(Photo: J. Scott Applewhite/AP)
As a lot of people are saying right now: this is it. The Supreme Court has now decided that it will hear a 2-to-1 decision by the U.S. Court of Appeals for the 6th Circuit that is currently upholding bans on same-sex marriage in Ohio, Michigan, Kentucky and Tennessee. What this means is that by June the high court will very likely rule on whether the guarantee of equal protection under the law, provided by the Constitution of the United States, means that gays and lesbians should have the right to marry nationwide. The Supremes made a ruling that struck down part of the Defense of Marriage Act but punted on the issue of state marriage bans back in 2013, but now they’re returning to it. There are now 36 states that allow same-sex marriage and a ruling by the Supreme Court in the upcoming case has the potential to once and for all expand it to all 50.
I’ve said something like this before but now it feels even more pertinent: This fight is over. Legal same-sex marriage from coast-to-coast is an inevitability, no matter how desperately its remaining opponents try to hold back the tide of change. Just over the past couple of years since the Supreme Court last debated gay marriage, the mood in the United States has changed drastically — as it’s been changing for some time now. The notion of two people of the same sex who love each other simply being able to express that love the way anyone else can is embraced or at least accepted by well over half the population and nearly 70% of the population now lives in a state that allows for it. The genie isn’t going back in the bottle on this one. The nature of freedom is that it expands and that it won’t be contained once it’s been unleashed.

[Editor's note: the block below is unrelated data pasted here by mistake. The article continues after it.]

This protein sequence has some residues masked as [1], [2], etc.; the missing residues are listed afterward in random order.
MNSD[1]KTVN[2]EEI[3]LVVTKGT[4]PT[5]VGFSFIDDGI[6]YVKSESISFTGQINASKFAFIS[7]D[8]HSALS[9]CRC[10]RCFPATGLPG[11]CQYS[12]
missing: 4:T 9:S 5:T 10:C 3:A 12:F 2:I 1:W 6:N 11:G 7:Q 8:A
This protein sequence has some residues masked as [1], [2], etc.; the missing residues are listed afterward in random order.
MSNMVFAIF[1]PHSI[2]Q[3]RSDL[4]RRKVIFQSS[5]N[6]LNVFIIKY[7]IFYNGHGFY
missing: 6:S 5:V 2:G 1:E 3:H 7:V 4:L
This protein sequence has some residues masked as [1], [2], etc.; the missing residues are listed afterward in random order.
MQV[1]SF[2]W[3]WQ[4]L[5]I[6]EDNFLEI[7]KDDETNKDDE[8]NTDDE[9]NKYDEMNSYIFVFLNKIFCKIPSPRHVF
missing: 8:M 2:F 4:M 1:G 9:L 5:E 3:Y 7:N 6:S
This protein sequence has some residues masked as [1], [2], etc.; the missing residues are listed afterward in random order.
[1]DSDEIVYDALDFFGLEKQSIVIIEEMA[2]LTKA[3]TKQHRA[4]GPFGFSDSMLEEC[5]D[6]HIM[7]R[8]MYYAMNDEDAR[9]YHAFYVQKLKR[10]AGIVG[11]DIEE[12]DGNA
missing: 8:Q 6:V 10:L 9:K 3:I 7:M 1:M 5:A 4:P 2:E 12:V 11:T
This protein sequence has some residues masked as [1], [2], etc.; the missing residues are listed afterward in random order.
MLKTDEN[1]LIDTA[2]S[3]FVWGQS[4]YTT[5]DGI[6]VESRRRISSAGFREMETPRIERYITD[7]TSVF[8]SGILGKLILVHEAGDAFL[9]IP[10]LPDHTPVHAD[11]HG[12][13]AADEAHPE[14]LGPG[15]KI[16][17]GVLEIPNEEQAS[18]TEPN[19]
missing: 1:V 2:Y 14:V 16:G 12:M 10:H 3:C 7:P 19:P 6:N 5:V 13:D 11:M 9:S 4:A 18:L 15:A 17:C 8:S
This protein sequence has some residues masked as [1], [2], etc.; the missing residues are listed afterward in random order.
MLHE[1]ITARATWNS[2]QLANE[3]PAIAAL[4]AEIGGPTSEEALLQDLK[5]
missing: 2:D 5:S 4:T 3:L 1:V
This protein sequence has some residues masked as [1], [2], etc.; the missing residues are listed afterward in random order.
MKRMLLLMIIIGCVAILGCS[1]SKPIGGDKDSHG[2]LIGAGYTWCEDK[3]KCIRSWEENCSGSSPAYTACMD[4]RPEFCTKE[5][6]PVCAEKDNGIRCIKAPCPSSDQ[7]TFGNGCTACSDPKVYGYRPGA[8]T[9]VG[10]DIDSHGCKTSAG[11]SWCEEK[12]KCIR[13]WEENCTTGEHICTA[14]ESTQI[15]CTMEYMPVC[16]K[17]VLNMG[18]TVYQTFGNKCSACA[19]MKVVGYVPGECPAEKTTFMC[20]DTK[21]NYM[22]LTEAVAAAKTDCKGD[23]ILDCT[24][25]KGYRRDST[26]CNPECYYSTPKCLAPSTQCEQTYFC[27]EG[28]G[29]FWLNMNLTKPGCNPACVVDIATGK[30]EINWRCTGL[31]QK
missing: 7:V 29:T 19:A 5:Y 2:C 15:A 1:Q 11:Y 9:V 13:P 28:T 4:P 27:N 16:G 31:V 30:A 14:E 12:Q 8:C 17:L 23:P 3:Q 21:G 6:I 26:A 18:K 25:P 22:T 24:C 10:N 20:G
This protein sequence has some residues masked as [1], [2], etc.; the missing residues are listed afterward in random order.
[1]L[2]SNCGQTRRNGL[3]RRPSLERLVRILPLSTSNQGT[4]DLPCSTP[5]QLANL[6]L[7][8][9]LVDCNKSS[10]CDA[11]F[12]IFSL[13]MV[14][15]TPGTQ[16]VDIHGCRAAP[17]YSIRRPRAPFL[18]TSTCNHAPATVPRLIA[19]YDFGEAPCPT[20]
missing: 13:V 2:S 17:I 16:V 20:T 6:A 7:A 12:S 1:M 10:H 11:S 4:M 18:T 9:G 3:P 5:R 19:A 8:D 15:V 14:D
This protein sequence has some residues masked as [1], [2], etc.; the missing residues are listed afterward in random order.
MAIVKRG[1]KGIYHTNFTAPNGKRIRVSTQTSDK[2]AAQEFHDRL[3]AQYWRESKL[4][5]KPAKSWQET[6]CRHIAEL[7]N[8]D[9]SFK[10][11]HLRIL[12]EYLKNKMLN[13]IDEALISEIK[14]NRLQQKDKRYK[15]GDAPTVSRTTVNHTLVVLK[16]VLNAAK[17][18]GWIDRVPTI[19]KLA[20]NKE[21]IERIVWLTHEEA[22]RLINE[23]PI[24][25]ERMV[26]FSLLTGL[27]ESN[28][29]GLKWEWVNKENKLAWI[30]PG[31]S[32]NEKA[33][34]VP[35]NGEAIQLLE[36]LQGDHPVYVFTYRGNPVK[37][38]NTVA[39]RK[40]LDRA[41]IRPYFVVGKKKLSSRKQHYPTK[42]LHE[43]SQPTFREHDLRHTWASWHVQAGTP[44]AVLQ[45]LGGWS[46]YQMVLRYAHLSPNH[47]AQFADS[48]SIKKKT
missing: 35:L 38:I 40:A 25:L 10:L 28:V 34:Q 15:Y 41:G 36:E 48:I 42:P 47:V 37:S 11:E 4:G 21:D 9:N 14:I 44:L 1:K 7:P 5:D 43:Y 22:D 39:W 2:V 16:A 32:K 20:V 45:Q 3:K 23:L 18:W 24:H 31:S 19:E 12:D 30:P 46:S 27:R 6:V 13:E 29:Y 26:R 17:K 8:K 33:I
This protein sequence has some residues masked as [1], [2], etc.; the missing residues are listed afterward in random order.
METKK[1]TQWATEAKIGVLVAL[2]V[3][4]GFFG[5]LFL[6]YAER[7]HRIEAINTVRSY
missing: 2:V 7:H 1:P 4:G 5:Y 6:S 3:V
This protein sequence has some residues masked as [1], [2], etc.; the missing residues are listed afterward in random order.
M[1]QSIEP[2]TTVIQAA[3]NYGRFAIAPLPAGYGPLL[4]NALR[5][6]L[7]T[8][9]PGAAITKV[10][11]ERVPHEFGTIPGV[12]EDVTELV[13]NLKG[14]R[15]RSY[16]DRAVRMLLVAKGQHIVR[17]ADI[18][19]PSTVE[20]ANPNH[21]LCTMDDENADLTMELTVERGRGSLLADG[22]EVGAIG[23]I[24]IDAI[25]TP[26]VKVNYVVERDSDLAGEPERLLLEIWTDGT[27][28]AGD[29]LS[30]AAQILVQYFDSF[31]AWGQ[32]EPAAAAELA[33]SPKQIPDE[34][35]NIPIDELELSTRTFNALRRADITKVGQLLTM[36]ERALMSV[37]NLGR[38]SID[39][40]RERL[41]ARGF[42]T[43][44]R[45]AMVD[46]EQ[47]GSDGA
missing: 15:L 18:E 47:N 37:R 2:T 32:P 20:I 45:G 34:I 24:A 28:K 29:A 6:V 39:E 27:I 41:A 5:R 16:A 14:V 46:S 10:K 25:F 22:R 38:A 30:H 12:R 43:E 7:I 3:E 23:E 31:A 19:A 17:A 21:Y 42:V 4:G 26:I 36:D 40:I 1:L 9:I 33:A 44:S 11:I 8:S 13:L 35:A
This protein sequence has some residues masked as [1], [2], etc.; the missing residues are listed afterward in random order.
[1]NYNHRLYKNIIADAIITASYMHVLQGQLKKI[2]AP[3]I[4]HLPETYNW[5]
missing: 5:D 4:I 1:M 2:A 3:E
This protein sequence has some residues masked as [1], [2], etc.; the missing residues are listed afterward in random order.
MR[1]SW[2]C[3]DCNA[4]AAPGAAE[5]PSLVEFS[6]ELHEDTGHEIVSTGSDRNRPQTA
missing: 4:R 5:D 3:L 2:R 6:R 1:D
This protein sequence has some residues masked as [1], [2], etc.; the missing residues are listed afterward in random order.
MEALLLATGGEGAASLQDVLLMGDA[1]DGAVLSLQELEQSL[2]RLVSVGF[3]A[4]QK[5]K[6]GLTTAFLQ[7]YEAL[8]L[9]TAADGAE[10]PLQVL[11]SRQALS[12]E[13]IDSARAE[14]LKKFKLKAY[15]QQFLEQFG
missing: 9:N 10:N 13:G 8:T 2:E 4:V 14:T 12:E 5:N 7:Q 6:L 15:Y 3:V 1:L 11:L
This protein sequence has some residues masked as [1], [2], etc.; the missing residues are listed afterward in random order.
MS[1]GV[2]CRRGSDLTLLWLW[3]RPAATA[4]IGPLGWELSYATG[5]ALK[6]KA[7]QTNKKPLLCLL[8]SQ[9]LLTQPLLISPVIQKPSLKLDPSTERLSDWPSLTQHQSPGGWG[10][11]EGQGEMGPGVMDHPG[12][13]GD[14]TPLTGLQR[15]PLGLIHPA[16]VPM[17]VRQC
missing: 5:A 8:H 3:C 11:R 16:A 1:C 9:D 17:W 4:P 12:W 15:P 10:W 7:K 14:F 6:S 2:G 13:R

At some point in this country we’re going to see a time when we can’t imagine that we once treated the LGBT community as second-class citizens. It’s going to take time — but it’s going to happen. It’s going to happen as surely as the United States as an entity now looks back with a sense of shame on segregation, and denying women the right to vote, and the internment of Japanese-Americans in the early ’40s. This country was founded on the idea that all are created equal and that we’re a nation of laws, not men. Even if the Supreme Court rules in way that allows the few statewide bans that remain to stay in place, it will still only be a momentary victory for gay marriage opponents. Because, again, this is going to happen. It’s going to happen nationwide and there isn’t a damn thing anybody can do about it.
You can fight it all you want. You’ll lose. And the country will be better for it.
Chez Pazienza was the beating heart of The Daily Banter, sadly passing away on February 25, 2017. His voice remains ever present at the Banter, and his influence as powerful as ever.